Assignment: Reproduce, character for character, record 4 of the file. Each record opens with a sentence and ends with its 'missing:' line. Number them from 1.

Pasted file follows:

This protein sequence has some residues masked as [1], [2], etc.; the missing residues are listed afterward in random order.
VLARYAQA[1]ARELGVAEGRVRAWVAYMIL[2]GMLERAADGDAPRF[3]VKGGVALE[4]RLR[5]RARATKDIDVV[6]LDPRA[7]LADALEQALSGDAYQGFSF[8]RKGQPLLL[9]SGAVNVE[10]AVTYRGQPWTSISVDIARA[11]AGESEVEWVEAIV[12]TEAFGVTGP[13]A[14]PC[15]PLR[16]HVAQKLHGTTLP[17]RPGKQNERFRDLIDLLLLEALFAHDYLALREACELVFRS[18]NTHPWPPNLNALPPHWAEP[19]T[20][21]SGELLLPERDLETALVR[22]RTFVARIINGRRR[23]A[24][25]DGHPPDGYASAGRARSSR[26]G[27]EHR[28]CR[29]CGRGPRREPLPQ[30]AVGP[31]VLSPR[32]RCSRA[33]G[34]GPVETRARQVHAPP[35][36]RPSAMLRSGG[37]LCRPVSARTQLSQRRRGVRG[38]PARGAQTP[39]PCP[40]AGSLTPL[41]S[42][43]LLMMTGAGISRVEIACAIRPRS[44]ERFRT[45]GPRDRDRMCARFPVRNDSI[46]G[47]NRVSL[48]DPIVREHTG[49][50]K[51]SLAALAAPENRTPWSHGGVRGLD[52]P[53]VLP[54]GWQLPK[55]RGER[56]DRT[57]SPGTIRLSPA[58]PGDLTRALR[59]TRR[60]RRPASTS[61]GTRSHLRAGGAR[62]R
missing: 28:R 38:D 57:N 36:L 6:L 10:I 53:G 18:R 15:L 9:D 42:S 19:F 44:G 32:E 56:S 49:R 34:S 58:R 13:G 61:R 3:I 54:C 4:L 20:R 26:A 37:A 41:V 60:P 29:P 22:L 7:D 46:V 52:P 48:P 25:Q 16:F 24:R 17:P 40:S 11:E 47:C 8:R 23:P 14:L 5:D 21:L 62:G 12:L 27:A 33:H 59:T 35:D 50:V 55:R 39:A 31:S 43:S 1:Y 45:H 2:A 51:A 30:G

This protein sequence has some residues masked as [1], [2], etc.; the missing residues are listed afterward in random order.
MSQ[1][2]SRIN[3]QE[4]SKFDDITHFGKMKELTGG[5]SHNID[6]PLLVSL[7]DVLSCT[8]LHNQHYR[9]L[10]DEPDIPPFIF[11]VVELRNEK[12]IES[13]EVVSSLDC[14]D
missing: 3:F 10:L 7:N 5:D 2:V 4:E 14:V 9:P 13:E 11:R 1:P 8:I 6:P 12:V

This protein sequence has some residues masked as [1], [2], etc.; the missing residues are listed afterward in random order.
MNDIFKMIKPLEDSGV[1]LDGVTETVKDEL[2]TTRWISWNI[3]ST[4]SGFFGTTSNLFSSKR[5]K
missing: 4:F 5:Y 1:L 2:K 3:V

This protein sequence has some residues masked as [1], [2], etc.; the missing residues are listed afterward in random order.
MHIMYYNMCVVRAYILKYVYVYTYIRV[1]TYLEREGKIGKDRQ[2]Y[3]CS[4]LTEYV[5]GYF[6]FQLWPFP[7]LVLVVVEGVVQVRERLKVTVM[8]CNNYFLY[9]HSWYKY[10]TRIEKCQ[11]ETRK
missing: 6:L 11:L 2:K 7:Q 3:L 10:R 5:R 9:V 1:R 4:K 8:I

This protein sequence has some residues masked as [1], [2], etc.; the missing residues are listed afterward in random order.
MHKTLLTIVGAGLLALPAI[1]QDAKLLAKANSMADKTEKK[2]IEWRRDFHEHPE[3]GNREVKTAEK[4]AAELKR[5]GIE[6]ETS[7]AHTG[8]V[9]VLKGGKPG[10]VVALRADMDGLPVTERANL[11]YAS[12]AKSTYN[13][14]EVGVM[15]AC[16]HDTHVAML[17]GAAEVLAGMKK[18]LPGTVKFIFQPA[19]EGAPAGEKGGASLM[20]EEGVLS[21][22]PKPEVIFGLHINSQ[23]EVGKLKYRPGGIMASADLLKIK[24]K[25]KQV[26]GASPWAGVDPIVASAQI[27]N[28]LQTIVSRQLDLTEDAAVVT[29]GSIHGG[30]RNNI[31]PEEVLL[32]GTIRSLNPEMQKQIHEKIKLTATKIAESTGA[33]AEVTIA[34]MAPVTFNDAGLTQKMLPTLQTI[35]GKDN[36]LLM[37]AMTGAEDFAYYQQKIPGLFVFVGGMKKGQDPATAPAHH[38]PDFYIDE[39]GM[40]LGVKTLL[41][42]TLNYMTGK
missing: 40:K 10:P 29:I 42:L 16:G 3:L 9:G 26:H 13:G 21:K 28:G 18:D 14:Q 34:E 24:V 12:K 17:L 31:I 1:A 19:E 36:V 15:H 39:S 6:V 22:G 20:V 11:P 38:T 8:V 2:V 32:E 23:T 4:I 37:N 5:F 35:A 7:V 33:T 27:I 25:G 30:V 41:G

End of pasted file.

This protein sequence has some residues masked as [1], [2], etc.; the missing residues are listed afterward in random order.
MHIMYYNMCVVRAYILKYVYVYTYIRV[1]TYLEREGKIGKDRQ[2]Y[3]CS[4]LTEYV[5]GYF[6]FQLWPFP[7]LVLVVVEGVVQVRERLKVTVM[8]CNNYFLY[9]HSWYKY[10]TRIEKCQ[11]ETRK
missing: 6:L 11:L 2:K 7:Q 3:L 10:R 5:R 9:V 1:R 4:K 8:I